Category Archives: group fitness

IHRSA 2012 Trade Show – Yoga Direct


What’s hot:
Yoga Jellies (shown left) from Yoga Direct are 5.5” diameter gel-filled discs that provide cushioning beneath knees, elbows, feet and hands. Yoga Jellies can help alleviate discomfort that some weight-bearing positions can cause, helping participants ease into postures that might otherwise be inaccessible. Also great for Pilates.

What’s cool: The Anti-Gravity Yoga Inversion Swing (shown right) promises to take participants to the next level in their yoga practice. Anti-gravity yoga, inversion therapy, and total body strengthening and stretching are all possible with this multi-functional swing. This particular product is not commercial grade, but it can easily be used in a one-to-one training setting or at home to deepen your practice. Currently out of stock with no estimated arrival of new inventory, the trick is actually getting your hands on one! Tap into the patience and love that yoga brings to your emotional surface and embrace the anticipation of this wonderful product. Namaste!

IHRSA 2012 Trade Show – Step360 Pro


The Step360 Pro combines the familiarity of a step with the challenge of a balance trainer. New exercisers can feel confident stepping onto the flat, non-slip platform, and the height and degree of instability can be controlled by changing the amount of air in the chambers underneath. While SPRI recommends keeping air in both chambers, each one inflates independently. The main rule of thumb is that more air equals more stability, while less air means less stability. Six tubing anchors make it easy to incorporate a variety of strengthening and balance exercises into a Step360 workout. The Step 360’s versatility and wide repertoire of exercises for all fitness levels make it a standout in the balance trainer market.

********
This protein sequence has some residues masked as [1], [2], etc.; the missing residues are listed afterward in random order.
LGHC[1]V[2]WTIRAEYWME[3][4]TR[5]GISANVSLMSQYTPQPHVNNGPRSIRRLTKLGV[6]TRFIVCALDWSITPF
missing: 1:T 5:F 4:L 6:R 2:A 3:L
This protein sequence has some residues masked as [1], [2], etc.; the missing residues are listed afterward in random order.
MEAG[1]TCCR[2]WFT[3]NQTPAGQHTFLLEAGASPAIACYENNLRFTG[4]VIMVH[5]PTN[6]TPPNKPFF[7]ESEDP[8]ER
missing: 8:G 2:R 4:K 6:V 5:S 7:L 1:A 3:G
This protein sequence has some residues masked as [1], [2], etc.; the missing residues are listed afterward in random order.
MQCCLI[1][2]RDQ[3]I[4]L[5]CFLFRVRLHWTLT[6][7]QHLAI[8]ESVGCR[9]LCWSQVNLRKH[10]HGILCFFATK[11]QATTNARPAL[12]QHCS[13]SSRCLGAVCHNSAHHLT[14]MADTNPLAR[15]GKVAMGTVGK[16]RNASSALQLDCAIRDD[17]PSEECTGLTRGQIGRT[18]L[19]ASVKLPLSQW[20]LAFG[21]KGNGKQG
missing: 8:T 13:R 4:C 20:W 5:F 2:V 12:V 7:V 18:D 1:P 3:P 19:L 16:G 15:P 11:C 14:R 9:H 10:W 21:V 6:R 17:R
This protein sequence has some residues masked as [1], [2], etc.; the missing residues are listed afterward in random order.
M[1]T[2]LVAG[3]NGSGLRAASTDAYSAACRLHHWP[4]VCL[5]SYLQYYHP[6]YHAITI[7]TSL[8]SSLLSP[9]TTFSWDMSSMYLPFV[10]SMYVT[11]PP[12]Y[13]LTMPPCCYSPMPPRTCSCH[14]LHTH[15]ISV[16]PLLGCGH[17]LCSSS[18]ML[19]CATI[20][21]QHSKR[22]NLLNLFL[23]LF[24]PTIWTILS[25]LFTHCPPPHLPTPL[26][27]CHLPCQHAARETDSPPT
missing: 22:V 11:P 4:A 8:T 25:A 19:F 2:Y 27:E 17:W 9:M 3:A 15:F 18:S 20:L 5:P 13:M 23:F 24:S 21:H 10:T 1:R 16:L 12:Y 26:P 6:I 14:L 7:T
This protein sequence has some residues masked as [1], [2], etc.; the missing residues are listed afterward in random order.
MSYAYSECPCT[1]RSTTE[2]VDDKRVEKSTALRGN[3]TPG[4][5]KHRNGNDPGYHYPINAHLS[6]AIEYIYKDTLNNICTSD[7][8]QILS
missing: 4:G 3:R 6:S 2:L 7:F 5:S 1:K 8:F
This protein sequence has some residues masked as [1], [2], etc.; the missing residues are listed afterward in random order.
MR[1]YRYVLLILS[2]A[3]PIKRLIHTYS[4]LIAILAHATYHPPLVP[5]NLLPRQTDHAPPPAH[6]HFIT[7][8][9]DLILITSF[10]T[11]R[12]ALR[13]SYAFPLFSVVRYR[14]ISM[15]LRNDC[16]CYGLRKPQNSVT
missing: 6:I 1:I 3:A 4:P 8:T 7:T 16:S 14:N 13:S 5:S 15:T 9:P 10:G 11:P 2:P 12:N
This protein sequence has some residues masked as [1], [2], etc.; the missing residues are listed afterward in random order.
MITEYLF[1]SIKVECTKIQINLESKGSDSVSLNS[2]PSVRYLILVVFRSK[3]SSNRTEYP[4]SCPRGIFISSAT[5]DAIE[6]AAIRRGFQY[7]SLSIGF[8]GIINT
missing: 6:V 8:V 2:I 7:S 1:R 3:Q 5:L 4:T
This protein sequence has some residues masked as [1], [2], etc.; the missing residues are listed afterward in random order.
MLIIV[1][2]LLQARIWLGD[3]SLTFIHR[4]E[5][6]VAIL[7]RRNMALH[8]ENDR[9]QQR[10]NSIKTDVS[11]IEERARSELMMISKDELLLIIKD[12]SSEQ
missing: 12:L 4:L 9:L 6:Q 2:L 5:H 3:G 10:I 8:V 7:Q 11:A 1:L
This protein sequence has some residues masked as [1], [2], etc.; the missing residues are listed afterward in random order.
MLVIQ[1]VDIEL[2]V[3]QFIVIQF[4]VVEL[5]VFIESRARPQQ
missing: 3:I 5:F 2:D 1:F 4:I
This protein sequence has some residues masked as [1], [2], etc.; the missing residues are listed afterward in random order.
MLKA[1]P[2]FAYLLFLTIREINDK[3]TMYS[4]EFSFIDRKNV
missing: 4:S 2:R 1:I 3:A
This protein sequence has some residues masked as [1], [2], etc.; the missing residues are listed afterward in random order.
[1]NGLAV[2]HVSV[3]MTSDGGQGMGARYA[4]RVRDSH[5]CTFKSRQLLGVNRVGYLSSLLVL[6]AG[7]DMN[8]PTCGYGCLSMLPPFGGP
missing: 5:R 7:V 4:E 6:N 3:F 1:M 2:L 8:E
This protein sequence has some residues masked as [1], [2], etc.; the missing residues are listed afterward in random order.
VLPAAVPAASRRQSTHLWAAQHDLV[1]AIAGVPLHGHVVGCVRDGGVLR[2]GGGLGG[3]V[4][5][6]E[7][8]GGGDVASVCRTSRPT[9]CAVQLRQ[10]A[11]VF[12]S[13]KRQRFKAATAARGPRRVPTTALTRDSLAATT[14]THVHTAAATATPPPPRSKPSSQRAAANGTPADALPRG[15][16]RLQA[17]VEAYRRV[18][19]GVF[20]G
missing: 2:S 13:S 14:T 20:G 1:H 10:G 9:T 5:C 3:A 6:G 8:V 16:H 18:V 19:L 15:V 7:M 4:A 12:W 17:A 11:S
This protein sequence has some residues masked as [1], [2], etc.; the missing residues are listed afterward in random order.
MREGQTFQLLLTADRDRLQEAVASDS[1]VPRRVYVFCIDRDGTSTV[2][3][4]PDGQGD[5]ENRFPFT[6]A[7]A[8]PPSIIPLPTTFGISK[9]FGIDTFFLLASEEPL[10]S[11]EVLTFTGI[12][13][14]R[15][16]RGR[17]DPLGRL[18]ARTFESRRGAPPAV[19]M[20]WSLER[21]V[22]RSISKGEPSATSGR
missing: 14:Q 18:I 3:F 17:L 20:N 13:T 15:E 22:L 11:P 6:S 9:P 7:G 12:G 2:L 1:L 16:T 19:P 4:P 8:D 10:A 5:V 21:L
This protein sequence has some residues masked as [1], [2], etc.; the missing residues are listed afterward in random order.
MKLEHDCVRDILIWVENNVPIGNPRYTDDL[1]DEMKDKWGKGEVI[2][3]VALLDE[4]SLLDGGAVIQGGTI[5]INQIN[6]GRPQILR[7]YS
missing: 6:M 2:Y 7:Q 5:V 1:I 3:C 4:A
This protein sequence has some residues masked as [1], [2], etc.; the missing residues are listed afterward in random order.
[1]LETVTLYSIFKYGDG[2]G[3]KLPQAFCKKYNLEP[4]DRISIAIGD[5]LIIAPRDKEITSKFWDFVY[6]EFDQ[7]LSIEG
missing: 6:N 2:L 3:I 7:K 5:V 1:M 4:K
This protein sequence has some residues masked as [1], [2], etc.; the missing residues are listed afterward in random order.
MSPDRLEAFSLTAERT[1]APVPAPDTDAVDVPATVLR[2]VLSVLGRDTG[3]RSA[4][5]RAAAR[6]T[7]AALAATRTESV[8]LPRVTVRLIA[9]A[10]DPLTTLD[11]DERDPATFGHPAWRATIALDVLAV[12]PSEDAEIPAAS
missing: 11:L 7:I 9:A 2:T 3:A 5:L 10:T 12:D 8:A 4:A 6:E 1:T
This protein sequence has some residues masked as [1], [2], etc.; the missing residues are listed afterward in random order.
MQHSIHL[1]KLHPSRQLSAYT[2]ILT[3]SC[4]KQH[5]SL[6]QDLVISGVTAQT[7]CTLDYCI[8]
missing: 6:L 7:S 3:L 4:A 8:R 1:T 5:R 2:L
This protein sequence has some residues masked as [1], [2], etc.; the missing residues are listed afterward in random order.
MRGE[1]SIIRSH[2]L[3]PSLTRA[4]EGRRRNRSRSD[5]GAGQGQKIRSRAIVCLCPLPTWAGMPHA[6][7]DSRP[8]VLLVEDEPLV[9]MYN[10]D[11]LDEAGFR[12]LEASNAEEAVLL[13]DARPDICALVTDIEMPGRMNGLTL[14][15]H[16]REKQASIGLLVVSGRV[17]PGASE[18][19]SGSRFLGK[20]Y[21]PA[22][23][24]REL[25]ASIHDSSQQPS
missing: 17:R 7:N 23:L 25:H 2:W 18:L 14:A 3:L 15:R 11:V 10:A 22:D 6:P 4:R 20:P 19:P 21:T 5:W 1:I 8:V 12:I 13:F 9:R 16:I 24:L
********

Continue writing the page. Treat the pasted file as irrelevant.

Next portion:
Tomorrow we’ll take a peek at Yoga Direct!

IHRSA 2012 Trade Show – SPRI

What’s hot: SPRI’s Roll Out Ladder was sold out by day two of the trade show, and I wished I had gotten there earlier. Anyone who has ever led a group training session with a traditional agility ladder knows how much it can scoot around on the floor. Well, the designer of the Roll Out ladder definitely had his or her thinking cap on! The ladder is made of a heavy duty, non-skid recycled rubber that resists bunching up. It will stay put on all kinds of indoor surfaces, as well as some outdoor surfaces. Put your order in now!